Thursday, August 6, 2009


[ registration ]

In the classroom, it was very nice to see the other CBYX participants also waiting for class. Everyone already had stories from the weekend, you now know mine, and there was a lot to share. Some students are currently living at the Carl Duisburg Center, which has many floors for student housing, since their host families are currently on holiday. The first day was not necessarily for language classes yet, since there were still a lot of papers to distribute and fill out.

Amongst these papers were official documents for our bank accounts here, identification with the Carl Duisburg Center, distribution of our id cards, bahn cards [ one of the great perks of being a CBYX student - 50% off all train fair in Germany ], and finally, one document that is particularly unique to Germany - die Anmeldung, the official registration for residency/arrival. This contained basic questions, such as where we were born, to whether we were married or not, to the more obscure, like our parents' birthdays... But this is a document that all Germans must fill out when they move, and as foreigners living in the city, we must also be registered with local documentation. This just goes along with the noticable characteristic that Germans enjoy registering and classifying everything. I think this will just be the first of many unique applications that I will hear about in Germany. Regardless, it made me feel more like a resident.

The rest of the morning contained a little more culture training very similar to the seminars in DC. We were all able to ask some questions that we already had thought of from the first weekend of living with families.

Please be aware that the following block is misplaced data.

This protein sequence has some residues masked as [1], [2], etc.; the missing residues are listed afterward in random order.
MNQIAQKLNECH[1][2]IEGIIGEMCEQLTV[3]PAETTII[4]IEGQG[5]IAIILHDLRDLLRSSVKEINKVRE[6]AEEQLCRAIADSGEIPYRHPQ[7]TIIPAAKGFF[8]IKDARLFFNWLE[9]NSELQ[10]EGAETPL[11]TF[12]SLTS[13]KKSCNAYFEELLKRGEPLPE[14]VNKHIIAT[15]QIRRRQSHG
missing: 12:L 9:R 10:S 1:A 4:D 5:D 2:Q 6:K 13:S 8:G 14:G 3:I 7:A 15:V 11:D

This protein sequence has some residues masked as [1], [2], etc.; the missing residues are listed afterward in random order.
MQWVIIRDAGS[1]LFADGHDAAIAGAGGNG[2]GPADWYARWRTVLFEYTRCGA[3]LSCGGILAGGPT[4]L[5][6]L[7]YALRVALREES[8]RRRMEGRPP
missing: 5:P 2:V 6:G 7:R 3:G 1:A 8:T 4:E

" Do Saarbrückeners really say Ciao when leaving... or is that just my host mom, Angelika? "

head tilted sideways
"hmm... I think that is just Angelika..."

The CBYX students are scattered all over the city, and some even outside the city, so everyone is traveling from different directions. There was a peg board that showed where everyone was as well as a calendar of events around town as well as the local clubs.

On our tour of the building, we all went to the very top - to the roof, and since the CDC is on a high hill, we had a great view of downtown Saarbrücken.

The center had many other facilities since it housed students, including a library and computer lab. Many Americans were excited by the beer vending machine in the basement for .65 cents - to which the guides added the disclaimer " Just note that Germans normally don't drink before 3 ... "

Since the break was short, we would not have the opportunity to go out and do what we pleased for lunch like we would normally do, so we ate upstairs in the little cafeteria at the CDC. The Center is actually a transient home for many groups coming to learn German, and in the cafeteria we were neighbors to many Chinese, as well as Nigerian and Brazilian people. In line, I tried some of the very few Mandarin phrases I could remember from high school, and it was a neat experience that got me some excited thumbs up from the Chinese.

Overall, the day was simple, and just one to complete some required registration. The next day would actually allow us to start rapidly flipping through our dictionaries.

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